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The above is intended as a practical summary. With the “final” regulations exceeding 420 pages, a complete explanation of the FATCA rules is far beyond the scope of this article. The key takeaway is that beginning on January 1, 2014, before you make a U.S.-source payment to a foreigner, require the foreigner to supply its W-8, in order to be able to verify its GIIN or other exempt status.
If you have any questions about this article, please contact Jonathan H. Bogaard at +1 (312) 609 7651, or Michael E. Draz at +1 (312) 609 7822.
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1 I.R.C. §§ 1471-1474.
2 Pub. L. No. 111-147.
3 See I.R.C. § 1441 et seq. The U.S. taxes its citizens on their worldwide income and taxes foreigners on U.S.-sourced income. The traditional U.S. withholding tax is designed to collect taxes on U.S.-sourced income paid to foreigners by collecting the relevant tax from the U.S. payor before funds leave the country and escape the jurisdictional grasp of the United States. These taxes are often reduced or eliminated by bilateral treaty exemptions or statutory relief. For example, many treaties provide for zero withholding on interest and aircraft rent.
4 While the U.S. tax system is labeled a “voluntary” tax regime, history has amply demonstrated that taxpayer compliance is significantly increased when the voluntary system is backed up by the “trust but verify” mechanism of information reporting. The classic example is the 1099 (interest, dividends, etc.) information reporting system. Laws, and significant related penalties for failure to comply, already established a strong incentive for U.S. taxpayers to report their income from assets held abroad. However, in light of recent scandals, Congress felt that these mechanisms were inadequate and sought to institute an information-reporting regime. Unlike U.S. financial institutions, foreign entities not otherwise engaged in business in the United States are not subject to the jurisdiction of the United States. Therefore, the 30% withholding tax imposed by FATCA is the “stick” to force these foreign persons to report their U.S. account holders, and in some cases U.S. owners, to the U.S. Treasury.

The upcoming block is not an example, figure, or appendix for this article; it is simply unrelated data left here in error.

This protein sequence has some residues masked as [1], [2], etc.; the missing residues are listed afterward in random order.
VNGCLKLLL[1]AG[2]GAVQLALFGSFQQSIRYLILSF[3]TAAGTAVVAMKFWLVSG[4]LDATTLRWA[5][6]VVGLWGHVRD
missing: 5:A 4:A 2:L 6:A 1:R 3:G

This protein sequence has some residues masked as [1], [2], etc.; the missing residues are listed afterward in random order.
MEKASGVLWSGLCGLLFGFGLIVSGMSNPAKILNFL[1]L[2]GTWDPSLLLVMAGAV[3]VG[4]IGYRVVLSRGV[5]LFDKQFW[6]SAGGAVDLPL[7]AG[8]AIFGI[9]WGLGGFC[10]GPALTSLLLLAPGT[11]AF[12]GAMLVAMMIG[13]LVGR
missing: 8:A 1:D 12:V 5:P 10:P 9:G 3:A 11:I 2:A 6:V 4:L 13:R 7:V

5 See Joint Committee on Taxation, “Estimated Revenue of the Revenue Provisions Contained in Senate Amendment 3310, the Hiring Incentives to Restore Employment Act, under Consideration by the Senate,” JCX-5-10 (Feb. 23, 2010).
6 As a practical matter, the 30% withholding tax will make it economically impractical to do business with foreign persons who are not FATCA compliant, or exempt, if the transaction has any U.S.-source payment component.
7 Under limited circumstances, refunds, or credits against taxes otherwise owed, may be available.
8 A further variance from traditional withholding rules is that the FATCA regime will eventually apply to proceeds from the sale or other disposition of instruments producing U.S.-source interest or dividends. The rules are broad enough to include principal payments on debt instruments. A 30% withholding tax on payments of principal is harsh medicine indeed.
9 The Treasury has released model forms of such agreements, which are available at http://www.treasury.gov/resource-center/tax-policy/treaties/Pages/FATCA.aspx.
10 So far, IGAs have been signed with the United Kingdom, Denmark, Ireland, Mexico and Switzerland.
11 A new W-8BEN-E form will be used for foreign entities and will include the appropriate information to demonstrate FATCA compliance or exemption from FATCA withholding.